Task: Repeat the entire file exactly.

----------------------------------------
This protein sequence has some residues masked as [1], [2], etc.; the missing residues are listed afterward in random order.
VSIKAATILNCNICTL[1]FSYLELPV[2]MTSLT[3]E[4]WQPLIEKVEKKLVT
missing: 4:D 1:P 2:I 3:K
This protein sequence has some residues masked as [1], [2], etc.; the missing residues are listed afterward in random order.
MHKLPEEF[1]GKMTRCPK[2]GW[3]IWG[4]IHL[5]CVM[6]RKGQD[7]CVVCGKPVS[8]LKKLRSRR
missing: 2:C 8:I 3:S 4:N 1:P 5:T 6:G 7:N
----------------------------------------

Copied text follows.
This protein sequence has some residues masked as [1], [2], etc.; the missing residues are listed afterward in random order.
VSIKAATILNCNICTL[1]FSYLELPV[2]MTSLT[3]E[4]WQPLIEKVEKKLVT
missing: 4:D 1:P 2:I 3:K
This protein sequence has some residues masked as [1], [2], etc.; the missing residues are listed afterward in random order.
MHKLPEEF[1]GKMTRCPK[2]GW[3]IWG[4]IHL[5]CVM[6]RKGQD[7]CVVCGKPVS[8]LKKLRSRR
missing: 2:C 8:I 3:S 4:N 1:P 5:T 6:G 7:N